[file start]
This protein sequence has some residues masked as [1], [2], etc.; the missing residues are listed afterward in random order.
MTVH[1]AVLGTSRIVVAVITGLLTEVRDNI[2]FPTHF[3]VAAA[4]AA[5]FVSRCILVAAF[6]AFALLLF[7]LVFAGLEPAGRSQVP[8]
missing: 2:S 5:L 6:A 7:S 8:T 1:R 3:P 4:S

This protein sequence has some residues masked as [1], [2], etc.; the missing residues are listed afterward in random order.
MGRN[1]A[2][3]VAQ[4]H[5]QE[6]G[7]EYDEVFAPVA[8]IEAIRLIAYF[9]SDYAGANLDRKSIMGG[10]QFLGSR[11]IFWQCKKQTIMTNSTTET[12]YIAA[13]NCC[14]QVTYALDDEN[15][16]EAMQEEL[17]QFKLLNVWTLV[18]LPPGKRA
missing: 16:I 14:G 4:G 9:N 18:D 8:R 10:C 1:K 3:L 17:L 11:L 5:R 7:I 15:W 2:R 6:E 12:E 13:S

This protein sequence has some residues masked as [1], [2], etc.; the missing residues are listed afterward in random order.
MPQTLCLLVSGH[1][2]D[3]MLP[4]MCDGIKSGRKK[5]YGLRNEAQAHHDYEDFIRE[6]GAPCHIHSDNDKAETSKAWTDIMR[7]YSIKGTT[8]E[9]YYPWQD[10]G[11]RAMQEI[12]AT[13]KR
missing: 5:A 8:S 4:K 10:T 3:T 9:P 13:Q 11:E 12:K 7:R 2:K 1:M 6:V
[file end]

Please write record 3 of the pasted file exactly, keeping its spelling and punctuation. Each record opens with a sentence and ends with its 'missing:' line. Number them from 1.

This protein sequence has some residues masked as [1], [2], etc.; the missing residues are listed afterward in random order.
MPQTLCLLVSGH[1][2]D[3]MLP[4]MCDGIKSGRKK[5]YGLRNEAQAHHDYEDFIRE[6]GAPCHIHSDNDKAETSKAWTDIMR[7]YSIKGTT[8]E[9]YYPWQD[10]G[11]RAMQEI[12]AT[13]KR
missing: 5:A 8:S 4:K 10:T 3:T 9:P 13:Q 11:E 12:K 7:R 2:K 1:M 6:V